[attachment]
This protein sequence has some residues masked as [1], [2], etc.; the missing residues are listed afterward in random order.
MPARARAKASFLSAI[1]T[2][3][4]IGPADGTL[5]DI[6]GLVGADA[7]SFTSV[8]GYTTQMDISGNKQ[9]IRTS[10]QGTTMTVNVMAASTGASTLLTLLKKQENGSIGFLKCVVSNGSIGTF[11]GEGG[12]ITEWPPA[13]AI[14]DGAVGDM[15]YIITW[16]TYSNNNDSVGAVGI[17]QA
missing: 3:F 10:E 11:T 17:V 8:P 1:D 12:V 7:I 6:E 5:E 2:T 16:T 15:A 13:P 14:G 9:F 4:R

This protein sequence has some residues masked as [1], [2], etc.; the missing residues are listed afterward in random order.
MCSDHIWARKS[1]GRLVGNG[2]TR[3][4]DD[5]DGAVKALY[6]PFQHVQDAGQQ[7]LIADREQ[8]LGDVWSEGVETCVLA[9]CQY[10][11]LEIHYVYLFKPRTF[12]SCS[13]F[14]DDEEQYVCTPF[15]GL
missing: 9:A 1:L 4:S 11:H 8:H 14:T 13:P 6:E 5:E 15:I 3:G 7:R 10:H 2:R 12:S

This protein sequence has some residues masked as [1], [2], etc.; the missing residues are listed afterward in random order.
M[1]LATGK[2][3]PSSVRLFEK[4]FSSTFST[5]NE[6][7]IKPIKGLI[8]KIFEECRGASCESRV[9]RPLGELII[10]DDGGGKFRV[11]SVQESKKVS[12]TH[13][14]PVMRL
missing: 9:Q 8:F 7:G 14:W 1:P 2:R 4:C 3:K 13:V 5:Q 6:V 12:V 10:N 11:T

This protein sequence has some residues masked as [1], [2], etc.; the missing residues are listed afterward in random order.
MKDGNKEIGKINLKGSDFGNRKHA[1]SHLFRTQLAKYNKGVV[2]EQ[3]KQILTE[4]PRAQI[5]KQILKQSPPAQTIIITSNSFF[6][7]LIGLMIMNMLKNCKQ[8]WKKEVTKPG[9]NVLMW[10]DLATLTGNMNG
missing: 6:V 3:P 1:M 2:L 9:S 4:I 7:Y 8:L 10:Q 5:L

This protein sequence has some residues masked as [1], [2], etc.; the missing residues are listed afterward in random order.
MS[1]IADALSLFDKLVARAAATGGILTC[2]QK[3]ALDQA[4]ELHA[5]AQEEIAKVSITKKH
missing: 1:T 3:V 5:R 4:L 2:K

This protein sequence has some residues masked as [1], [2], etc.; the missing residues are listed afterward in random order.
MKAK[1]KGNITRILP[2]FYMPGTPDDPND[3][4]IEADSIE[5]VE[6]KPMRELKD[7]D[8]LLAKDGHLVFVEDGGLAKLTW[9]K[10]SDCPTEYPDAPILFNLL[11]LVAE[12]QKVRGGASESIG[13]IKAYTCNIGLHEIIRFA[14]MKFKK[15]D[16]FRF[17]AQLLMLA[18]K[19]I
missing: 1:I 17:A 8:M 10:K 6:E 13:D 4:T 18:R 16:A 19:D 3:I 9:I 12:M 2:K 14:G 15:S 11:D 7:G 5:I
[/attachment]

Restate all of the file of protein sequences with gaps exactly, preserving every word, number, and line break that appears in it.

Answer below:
This protein sequence has some residues masked as [1], [2], etc.; the missing residues are listed afterward in random order.
MPARARAKASFLSAI[1]T[2][3][4]IGPADGTL[5]DI[6]GLVGADA[7]SFTSV[8]GYTTQMDISGNKQ[9]IRTS[10]QGTTMTVNVMAASTGASTLLTLLKKQENGSIGFLKCVVSNGSIGTF[11]GEGG[12]ITEWPPA[13]AI[14]DGAVGDM[15]YIITW[16]TYSNNNDSVGAVGI[17]QA
missing: 3:F 10:E 11:T 17:V 8:P 1:D 12:V 7:I 6:E 5:E 2:T 16:T 15:A 13:P 14:G 9:F 4:R

This protein sequence has some residues masked as [1], [2], etc.; the missing residues are listed afterward in random order.
MCSDHIWARKS[1]GRLVGNG[2]TR[3][4]DD[5]DGAVKALY[6]PFQHVQDAGQQ[7]LIADREQ[8]LGDVWSEGVETCVLA[9]CQY[10][11]LEIHYVYLFKPRTF[12]SCS[13]F[14]DDEEQYVCTPF[15]GL
missing: 9:A 1:L 4:S 11:H 8:H 14:T 13:P 6:E 5:E 15:I 3:G 7:R 10:H 2:R 12:S

This protein sequence has some residues masked as [1], [2], etc.; the missing residues are listed afterward in random order.
M[1]LATGK[2][3]PSSVRLFEK[4]FSSTFST[5]NE[6][7]IKPIKGLI[8]KIFEECRGASCESRV[9]RPLGELII[10]DDGGGKFRV[11]SVQESKKVS[12]TH[13][14]PVMRL
missing: 9:Q 8:F 7:G 14:W 1:P 2:R 4:C 3:K 13:V 5:Q 6:V 12:V 10:N 11:T

This protein sequence has some residues masked as [1], [2], etc.; the missing residues are listed afterward in random order.
MKDGNKEIGKINLKGSDFGNRKHA[1]SHLFRTQLAKYNKGVV[2]EQ[3]KQILTE[4]PRAQI[5]KQILKQSPPAQTIIITSNSFF[6][7]LIGLMIMNMLKNCKQ[8]WKKEVTKPG[9]NVLMW[10]DLATLTGNMNG
missing: 6:V 3:P 1:M 2:L 9:S 4:I 7:Y 8:L 10:Q 5:L

This protein sequence has some residues masked as [1], [2], etc.; the missing residues are listed afterward in random order.
MS[1]IADALSLFDKLVARAAATGGILTC[2]QK[3]ALDQA[4]ELHA[5]AQEEIAKVSITKKH
missing: 1:T 3:V 5:R 4:L 2:K

This protein sequence has some residues masked as [1], [2], etc.; the missing residues are listed afterward in random order.
MKAK[1]KGNITRILP[2]FYMPGTPDDPND[3][4]IEADSIE[5]VE[6]KPMRELKD[7]D[8]LLAKDGHLVFVEDGGLAKLTW[9]K[10]SDCPTEYPDAPILFNLL[11]LVAE[12]QKVRGGASESIG[13]IKAYTCNIGLHEIIRFA[14]MKFKK[15]D[16]FRF[17]AQLLMLA[18]K[19]I
missing: 1:I 17:A 8:M 10:K 6:E 13:D 4:T 18:R 16:A 19:D 3:I 9:I 12:M 2:K 14:G 15:S 11:D 7:G 5:I